“Our goal was not to discover a new island,” said Morten Rush, arctic explorer and head of the Arctic Research Station in Greenland. Scientists initially believed that they had reached Oodaaq Island, an island discovered by Danish researchers in 1978. It was later found that they were on another island, 780 meters to the northwest. The team believes “Qeqertaq Avannarleq” is a proper name, the green name for “the northernmost island”.
The unearthed island was once covered in slippery ice, but is now not directly discovered due to global warming, according to scientists.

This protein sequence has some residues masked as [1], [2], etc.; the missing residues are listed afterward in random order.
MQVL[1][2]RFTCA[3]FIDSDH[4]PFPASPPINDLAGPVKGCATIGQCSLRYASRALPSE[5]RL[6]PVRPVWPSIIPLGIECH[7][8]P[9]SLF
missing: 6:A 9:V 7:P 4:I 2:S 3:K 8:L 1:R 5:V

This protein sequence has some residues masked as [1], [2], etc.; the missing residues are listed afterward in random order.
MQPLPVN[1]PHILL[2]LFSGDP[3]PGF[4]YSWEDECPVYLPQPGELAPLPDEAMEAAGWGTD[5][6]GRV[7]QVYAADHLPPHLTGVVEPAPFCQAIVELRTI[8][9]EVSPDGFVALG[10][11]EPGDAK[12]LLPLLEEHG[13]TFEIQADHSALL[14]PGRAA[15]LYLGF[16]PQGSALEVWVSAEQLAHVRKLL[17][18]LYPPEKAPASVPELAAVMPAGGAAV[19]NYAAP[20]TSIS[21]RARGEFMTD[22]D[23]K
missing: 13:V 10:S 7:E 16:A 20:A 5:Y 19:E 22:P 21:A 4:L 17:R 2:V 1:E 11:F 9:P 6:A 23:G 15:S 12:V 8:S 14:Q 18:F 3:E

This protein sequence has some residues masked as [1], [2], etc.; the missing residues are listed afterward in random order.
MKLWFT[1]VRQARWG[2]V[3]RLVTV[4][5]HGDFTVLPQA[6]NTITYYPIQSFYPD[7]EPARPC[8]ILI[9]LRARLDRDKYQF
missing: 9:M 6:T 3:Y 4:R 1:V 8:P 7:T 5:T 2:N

The island is still above water at high tide and meets the criteria for being called so, says Professor Rene Forsberg, who advises the Danish government. He asserts that it is currently located in the far north of the island. He said such islands come and go. Forsberg does not believe the discovery will change Denmark’s claim to the area north of Greenland.
In the region, American expeditions have searched for the northernmost island in recent decades. In 2007 a similar island was found nearby.
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